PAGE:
Eating at unique restaurants around the world is just one of the perks of a traveler’s life, but these experiences are always more fun when shared with our readers – especially when it involves subterranean spaces, that brought to mind these 700 year old cave homes in Iran.
Thought to be up to 180,000 years old, Ali Barbour Cave Restaurant is a multi-chamber coral cave in Kenya’s Diani Beach. Converted upon the property owner’s surprise discovery three decades ago, the fine dining establishment is now world renowned not only for its remarkable ambience, but for dishing up some of the best food we have eaten in the country to date.
Owned by a family that emigrated here from the UK in the mid 1950s, the Ali Barbour Cave Restaurant is located just a few hundred meters from the Indian Ocean and beautiful white sandy beaches. There tourists, Italian expatriates, “beach boys” and even a man who walks around with three camels while away the hours soaking up the sun.
There are a few restaurants in the area, along with roadside attractions that serve dirt cheap chapati and beans and fancier spots like 40 Thieves, which also belongs to the Barbour family, that serves more western fare.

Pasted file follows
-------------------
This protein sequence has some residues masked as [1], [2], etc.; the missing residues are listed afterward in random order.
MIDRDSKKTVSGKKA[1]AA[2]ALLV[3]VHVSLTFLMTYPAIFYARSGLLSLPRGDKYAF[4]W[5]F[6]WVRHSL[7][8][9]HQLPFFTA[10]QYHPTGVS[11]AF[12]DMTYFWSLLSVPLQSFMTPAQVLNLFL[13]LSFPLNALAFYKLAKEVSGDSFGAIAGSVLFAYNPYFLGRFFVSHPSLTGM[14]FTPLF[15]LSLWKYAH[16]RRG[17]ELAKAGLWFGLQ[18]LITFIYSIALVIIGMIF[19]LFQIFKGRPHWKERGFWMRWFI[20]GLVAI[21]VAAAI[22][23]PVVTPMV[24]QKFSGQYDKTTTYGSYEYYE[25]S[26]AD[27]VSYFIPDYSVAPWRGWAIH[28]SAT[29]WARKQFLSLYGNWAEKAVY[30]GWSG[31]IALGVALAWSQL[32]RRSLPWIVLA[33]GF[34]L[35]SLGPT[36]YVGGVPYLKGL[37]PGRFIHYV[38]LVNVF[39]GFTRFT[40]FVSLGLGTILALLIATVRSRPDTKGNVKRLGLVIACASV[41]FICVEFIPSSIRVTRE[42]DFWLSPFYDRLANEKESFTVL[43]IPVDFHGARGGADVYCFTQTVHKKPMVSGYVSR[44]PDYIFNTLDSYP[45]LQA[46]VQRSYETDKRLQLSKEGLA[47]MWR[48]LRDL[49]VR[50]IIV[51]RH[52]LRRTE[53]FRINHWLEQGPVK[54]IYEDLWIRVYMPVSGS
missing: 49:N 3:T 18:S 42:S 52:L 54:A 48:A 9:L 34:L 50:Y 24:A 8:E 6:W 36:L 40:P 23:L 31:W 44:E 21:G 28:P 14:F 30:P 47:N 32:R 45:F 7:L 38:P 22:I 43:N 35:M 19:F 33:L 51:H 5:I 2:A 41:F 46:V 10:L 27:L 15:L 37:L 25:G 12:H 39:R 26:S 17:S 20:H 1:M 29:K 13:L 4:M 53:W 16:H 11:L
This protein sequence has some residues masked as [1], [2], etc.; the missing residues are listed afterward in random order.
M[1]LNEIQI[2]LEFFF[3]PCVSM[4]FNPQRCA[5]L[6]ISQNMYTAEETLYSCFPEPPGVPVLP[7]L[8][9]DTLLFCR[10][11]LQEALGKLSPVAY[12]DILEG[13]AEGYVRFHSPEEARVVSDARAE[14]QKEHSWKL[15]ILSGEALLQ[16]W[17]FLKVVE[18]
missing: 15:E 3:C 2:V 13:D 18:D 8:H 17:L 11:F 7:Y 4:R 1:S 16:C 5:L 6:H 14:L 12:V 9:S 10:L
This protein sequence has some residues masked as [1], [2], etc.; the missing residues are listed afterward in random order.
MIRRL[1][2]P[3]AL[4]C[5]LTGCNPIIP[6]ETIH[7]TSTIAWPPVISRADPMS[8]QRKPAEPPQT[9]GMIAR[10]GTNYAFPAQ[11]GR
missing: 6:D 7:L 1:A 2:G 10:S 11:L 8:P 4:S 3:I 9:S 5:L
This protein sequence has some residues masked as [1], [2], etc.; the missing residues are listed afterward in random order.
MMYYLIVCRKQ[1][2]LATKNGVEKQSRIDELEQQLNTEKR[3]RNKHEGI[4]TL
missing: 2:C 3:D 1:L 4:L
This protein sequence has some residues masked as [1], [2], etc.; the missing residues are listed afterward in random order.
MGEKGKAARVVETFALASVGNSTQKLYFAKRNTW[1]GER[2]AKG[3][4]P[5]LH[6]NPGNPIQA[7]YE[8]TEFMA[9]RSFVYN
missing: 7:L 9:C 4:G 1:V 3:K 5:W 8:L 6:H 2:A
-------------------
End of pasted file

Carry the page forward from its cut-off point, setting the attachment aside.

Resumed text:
But none offers a menu quite like Ali Barbour’s.
With several vegetarian offerings, include spinach pie and stuffed butternut squash, we pretty much died and went to heaven. And though we didn’t sample any of them, the wine list featured an impressive variety of vintage greats from around the world – including South Africa, where boasts the continent’s best wine.
Fancy meat and seafood dishes are also available, most of the main ingredients for which are sourced locally. And almost all of the vegetables are homegrown – which is very unusual for any kind of restaurant in the country, particularly in Diani Beach, where soaring heat and humidity are not every gardener’s best friend.
Dark wooden furniture with an Islamic feel is laid out in the various chambers – leading from an entryway down into the belly of the cave – and dinner tables are topped with white table cloths and full service cutlery.
The staff, so gracious and so well trained, are all dressed in black and white, the owner takes orders directly from each table, checking in occasionally to ensure that your meal is to taste, and prices are reasonable.
But far and away the most memorable aspect of the experience are the stars viewable from your table through an opening in the cave’s roof. Really, there are few places like it. Get there if you can, or live it through our photographs.
All images via Tafline Laylin